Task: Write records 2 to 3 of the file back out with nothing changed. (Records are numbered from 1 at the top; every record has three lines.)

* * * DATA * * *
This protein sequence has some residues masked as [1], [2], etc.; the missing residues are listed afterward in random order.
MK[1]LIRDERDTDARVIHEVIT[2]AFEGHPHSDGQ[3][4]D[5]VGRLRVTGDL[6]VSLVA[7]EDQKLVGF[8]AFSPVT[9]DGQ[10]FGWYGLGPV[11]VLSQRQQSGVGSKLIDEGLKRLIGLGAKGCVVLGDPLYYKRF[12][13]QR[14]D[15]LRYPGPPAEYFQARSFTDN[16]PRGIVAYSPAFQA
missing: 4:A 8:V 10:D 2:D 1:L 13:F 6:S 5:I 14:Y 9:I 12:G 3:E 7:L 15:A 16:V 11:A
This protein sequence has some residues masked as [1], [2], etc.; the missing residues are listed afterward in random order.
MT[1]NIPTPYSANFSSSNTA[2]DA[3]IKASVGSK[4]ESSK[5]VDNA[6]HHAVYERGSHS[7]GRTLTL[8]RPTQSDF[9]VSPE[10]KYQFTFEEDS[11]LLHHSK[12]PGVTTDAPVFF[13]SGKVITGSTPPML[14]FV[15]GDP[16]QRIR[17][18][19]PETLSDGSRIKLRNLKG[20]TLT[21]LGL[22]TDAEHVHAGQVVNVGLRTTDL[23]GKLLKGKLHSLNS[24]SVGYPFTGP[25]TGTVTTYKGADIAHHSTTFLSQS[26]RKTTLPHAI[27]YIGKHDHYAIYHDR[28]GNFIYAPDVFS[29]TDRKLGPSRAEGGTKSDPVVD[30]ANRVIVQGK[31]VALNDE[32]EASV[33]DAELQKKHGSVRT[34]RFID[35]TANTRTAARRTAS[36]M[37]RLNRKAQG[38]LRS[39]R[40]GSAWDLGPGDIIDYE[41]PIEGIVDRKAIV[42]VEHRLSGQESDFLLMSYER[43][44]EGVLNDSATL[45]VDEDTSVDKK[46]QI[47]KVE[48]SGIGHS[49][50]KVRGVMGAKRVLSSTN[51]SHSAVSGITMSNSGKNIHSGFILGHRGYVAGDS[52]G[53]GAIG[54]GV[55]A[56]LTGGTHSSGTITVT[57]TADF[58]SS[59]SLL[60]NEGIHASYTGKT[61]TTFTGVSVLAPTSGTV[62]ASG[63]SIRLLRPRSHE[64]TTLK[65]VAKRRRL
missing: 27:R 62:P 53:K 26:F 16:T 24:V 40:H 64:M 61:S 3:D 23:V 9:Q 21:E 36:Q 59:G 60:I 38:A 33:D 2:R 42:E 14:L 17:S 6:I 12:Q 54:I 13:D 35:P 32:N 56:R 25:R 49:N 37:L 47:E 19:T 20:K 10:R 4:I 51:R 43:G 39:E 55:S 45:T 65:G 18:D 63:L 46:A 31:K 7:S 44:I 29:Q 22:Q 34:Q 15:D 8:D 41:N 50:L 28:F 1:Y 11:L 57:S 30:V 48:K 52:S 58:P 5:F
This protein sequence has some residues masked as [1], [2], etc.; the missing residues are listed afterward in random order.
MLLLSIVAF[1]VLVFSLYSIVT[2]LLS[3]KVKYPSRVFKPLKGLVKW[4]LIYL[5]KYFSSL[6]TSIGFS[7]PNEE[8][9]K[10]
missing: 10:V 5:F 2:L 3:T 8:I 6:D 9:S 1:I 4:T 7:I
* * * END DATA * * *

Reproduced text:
This protein sequence has some residues masked as [1], [2], etc.; the missing residues are listed afterward in random order.
MT[1]NIPTPYSANFSSSNTA[2]DA[3]IKASVGSK[4]ESSK[5]VDNA[6]HHAVYERGSHS[7]GRTLTL[8]RPTQSDF[9]VSPE[10]KYQFTFEEDS[11]LLHHSK[12]PGVTTDAPVFF[13]SGKVITGSTPPML[14]FV[15]GDP[16]QRIR[17][18][19]PETLSDGSRIKLRNLKG[20]TLT[21]LGL[22]TDAEHVHAGQVVNVGLRTTDL[23]GKLLKGKLHSLNS[24]SVGYPFTGP[25]TGTVTTYKGADIAHHSTTFLSQS[26]RKTTLPHAI[27]YIGKHDHYAIYHDR[28]GNFIYAPDVFS[29]TDRKLGPSRAEGGTKSDPVVD[30]ANRVIVQGK[31]VALNDE[32]EASV[33]DAELQKKHGSVRT[34]RFID[35]TANTRTAARRTAS[36]M[37]RLNRKAQG[38]LRS[39]R[40]GSAWDLGPGDIIDYE[41]PIEGIVDRKAIV[42]VEHRLSGQESDFLLMSYER[43][44]EGVLNDSATL[45]VDEDTSVDKK[46]QI[47]KVE[48]SGIGHS[49][50]KVRGVMGAKRVLSSTN[51]SHSAVSGITMSNSGKNIHSGFILGHRGYVAGDS[52]G[53]GAIG[54]GV[55]A[56]LTGGTHSSGTITVT[57]TADF[58]SS[59]SLL[60]NEGIHASYTGKT[61]TTFTGVSVLAPTSGTV[62]ASG[63]SIRLLRPRSHE[64]TTLK[65]VAKRRRL
missing: 27:R 62:P 53:K 26:F 16:T 24:V 40:H 64:M 61:S 3:D 23:V 9:Q 21:E 36:Q 59:G 60:I 38:A 33:D 2:R 42:E 14:L 17:S 6:I 12:Q 54:I 13:D 35:P 32:N 56:R 25:R 49:N 37:L 47:E 19:T 20:K 10:R 4:I 51:R 43:G 39:E 55:S 45:T 65:G 18:D 63:L 46:A 31:K 7:S 44:I 29:Q 22:Q 34:Q 15:D 8:D 41:N 50:L 28:F 1:Y 11:L 57:S 30:V 48:K 52:S 58:P 5:F
This protein sequence has some residues masked as [1], [2], etc.; the missing residues are listed afterward in random order.
MLLLSIVAF[1]VLVFSLYSIVT[2]LLS[3]KVKYPSRVFKPLKGLVKW[4]LIYL[5]KYFSSL[6]TSIGFS[7]PNEE[8][9]K[10]
missing: 10:V 5:F 2:L 3:T 8:I 6:D 9:S 1:I 4:T 7:I